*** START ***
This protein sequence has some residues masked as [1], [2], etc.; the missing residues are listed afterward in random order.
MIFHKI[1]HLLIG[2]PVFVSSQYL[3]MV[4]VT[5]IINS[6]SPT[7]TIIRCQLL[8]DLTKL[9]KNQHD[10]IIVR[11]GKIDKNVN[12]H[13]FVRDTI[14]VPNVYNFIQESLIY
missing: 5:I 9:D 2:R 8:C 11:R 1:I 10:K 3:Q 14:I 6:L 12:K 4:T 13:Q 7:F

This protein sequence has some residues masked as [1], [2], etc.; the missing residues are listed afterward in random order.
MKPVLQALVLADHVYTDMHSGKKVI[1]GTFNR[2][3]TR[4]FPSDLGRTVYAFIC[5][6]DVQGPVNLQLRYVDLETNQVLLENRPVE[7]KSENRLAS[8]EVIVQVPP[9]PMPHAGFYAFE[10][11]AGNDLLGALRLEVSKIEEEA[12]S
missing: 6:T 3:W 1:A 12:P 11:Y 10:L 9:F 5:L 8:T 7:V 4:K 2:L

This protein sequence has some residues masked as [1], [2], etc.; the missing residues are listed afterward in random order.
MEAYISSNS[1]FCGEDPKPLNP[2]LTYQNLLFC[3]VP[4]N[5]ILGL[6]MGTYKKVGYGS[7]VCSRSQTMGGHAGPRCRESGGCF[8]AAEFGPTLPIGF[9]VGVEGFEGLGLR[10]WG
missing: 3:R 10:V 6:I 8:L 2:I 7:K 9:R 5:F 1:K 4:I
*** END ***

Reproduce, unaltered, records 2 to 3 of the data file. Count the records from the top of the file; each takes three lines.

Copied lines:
This protein sequence has some residues masked as [1], [2], etc.; the missing residues are listed afterward in random order.
MKPVLQALVLADHVYTDMHSGKKVI[1]GTFNR[2][3]TR[4]FPSDLGRTVYAFIC[5][6]DVQGPVNLQLRYVDLETNQVLLENRPVE[7]KSENRLAS[8]EVIVQVPP[9]PMPHAGFYAFE[10][11]AGNDLLGALRLEVSKIEEEA[12]S
missing: 6:T 3:W 1:A 12:P 11:Y 10:L 9:F 5:L 8:T 7:V 4:K 2:L

This protein sequence has some residues masked as [1], [2], etc.; the missing residues are listed afterward in random order.
MEAYISSNS[1]FCGEDPKPLNP[2]LTYQNLLFC[3]VP[4]N[5]ILGL[6]MGTYKKVGYGS[7]VCSRSQTMGGHAGPRCRESGGCF[8]AAEFGPTLPIGF[9]VGVEGFEGLGLR[10]WG
missing: 3:R 10:V 6:I 8:L 2:I 7:K 9:R 5:F 1:K 4:I